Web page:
Like many people, I feel the overload when it comes to our modern information age. It’s a nonstop 24-7 ordeal with the news changing every minute and everyone from the leader of the free world to the goat farmer in Zimbabwe is able to weigh in on the day’s events.
If you try to stay informed, it kind of feels like you’re going down a never-ending set of rapids in a river with a raft that has a new leak every minute while you’re trying to dodge rocks thrown by petulant children looking at you to row improperly.
It’s enough to make you want to throw your hands up and say “I quit!”
By “quit” I mean quitting all of your social media accounts, throwing away your smartphone and only reading the newspaper (which I do recommend strongly, I need the work) or watching the news at 6 p.m. (which gets a high proportion of their story ideas from the newspapers).
But, I don’t quit, you don’t quit, hardly anyone quits.
Why don’t we?
Because we’d pretty much find ourselves out of connection with not only the media overload, but also many of the people who mean something to us.
How many of us now use Facebook to keep up with friends and family, or to share baby pictures or pay respects to the recently deceased? Most of us.
How many of us wind up learning what’s on our elected officials or favorite celebrity’s mind directly or indirectly by Twitter? Most of us again.
We may complain a lot about how there’s too much negativity, no privacy and corruption of the youth online today, but it’s a world we chose. You may say the solution is to “get rid of it” but that’s like saying you’re going to get rid of your house, it’s a lot easier to say and a lot harder to do.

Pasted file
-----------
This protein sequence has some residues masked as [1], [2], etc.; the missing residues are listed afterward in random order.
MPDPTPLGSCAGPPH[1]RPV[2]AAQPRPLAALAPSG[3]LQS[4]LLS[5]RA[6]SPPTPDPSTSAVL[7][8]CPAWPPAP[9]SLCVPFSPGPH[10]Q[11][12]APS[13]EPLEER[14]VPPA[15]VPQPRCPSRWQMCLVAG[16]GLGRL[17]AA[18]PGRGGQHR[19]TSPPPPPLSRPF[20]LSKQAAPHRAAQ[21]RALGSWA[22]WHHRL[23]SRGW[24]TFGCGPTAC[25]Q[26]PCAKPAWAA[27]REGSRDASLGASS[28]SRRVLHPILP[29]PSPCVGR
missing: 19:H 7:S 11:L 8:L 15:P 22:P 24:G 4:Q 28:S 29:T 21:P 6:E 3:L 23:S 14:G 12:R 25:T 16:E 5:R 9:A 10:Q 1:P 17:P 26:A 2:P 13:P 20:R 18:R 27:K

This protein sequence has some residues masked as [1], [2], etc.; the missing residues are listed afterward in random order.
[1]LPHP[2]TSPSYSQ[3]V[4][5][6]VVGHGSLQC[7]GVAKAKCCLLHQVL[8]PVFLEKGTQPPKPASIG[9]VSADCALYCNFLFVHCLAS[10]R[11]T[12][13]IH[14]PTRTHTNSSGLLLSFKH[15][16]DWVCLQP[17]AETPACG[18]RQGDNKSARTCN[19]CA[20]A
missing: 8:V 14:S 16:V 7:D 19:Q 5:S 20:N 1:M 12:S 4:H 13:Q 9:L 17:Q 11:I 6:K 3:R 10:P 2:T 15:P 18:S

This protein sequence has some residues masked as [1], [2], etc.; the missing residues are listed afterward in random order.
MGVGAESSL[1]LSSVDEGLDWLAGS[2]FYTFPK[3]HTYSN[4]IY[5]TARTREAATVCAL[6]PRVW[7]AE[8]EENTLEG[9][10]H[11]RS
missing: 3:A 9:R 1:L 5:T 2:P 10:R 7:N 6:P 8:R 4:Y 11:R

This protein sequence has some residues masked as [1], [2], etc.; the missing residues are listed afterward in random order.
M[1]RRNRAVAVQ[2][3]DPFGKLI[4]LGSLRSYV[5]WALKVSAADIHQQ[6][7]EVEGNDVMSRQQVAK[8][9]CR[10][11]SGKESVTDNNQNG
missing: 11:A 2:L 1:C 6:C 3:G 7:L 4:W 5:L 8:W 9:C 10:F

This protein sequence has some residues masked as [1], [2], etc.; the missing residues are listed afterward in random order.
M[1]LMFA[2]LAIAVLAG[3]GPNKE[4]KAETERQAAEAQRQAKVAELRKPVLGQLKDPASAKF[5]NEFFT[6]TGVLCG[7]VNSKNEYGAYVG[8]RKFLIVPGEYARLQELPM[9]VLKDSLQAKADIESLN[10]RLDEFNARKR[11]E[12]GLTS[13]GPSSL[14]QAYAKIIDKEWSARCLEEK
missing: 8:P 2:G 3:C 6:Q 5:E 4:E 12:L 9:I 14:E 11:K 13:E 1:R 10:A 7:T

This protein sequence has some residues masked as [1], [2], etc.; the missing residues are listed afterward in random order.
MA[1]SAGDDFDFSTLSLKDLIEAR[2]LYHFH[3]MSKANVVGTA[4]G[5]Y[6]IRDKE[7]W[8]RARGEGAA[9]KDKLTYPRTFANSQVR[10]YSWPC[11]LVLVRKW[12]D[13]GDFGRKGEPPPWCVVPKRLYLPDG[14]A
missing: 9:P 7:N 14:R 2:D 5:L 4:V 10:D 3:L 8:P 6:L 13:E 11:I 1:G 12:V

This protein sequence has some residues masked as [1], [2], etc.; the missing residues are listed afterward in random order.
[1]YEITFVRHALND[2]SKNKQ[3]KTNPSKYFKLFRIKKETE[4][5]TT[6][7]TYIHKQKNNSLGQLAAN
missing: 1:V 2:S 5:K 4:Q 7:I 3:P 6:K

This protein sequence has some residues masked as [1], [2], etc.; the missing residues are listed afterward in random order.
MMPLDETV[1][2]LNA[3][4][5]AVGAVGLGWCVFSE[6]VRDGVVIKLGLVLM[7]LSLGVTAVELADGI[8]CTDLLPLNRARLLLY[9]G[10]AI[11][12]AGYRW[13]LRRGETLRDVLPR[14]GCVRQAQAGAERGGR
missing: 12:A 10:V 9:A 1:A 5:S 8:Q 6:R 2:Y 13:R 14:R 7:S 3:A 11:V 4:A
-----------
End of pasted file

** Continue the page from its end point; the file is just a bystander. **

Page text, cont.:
Sure, the self-righteous blowhards, ignorant ideologues and attention-seeking trolls are annoying. But, at the same time, most of us like being able to weigh in on a topic even if we choose not to do it. Now, you’re probably not going to be heard by anyone of importance by voicing your opinion online. If you feel like going back through our archives to March 20, 2017, and read my story “Constituents call, lawmakers listen” you’ll learn that social media comments and emails are pretty ineffective compared to phone calls.
But, that doesn’t really matter, we like giving kudos or condemning lawmakers and others online, even if it really doesn’t influence their opinion. It gives one a voice, no matter how small and occasionally, you get an acknowledgement.
I’m not sure why we’re drawn to such fleeting things online like hashtivism and outrages of the day. Maybe they just reflect our attention span?
Which kind of leaves the question “have we made technology to fit our short attention spans or did our attention spans change to fit the technology?”
It’s a question worthy of mulling. After all, we evolved as hunter-gatherers and with the advent of agriculture and then industrialism we’re still made to do such, but no longer have the need to do so. Is the fast pace nature of our technology just filling in that gap in our brains that used to be geared toward catching prey or watching for danger? In some ways, they are very similar and in many, stir the same emotions.
But that’s just supposition on my part.
Anyway, there’s no going back to this supposedly “better” time that many people feel existed before. We’re connected to a big web and the future generations will be more so. That connection is now as big a part of nature as our cars, refrigerators and air conditioners now. Sure, you can live without them, but you’re often put at a disadvantage if that’s what you choose.
After all, it’s the technology that we adapt to now, not vice versa.
Plus, strip away all the annoyances and threats to privacy, I like having almost all the world’s knowledge accessible at my fingertips.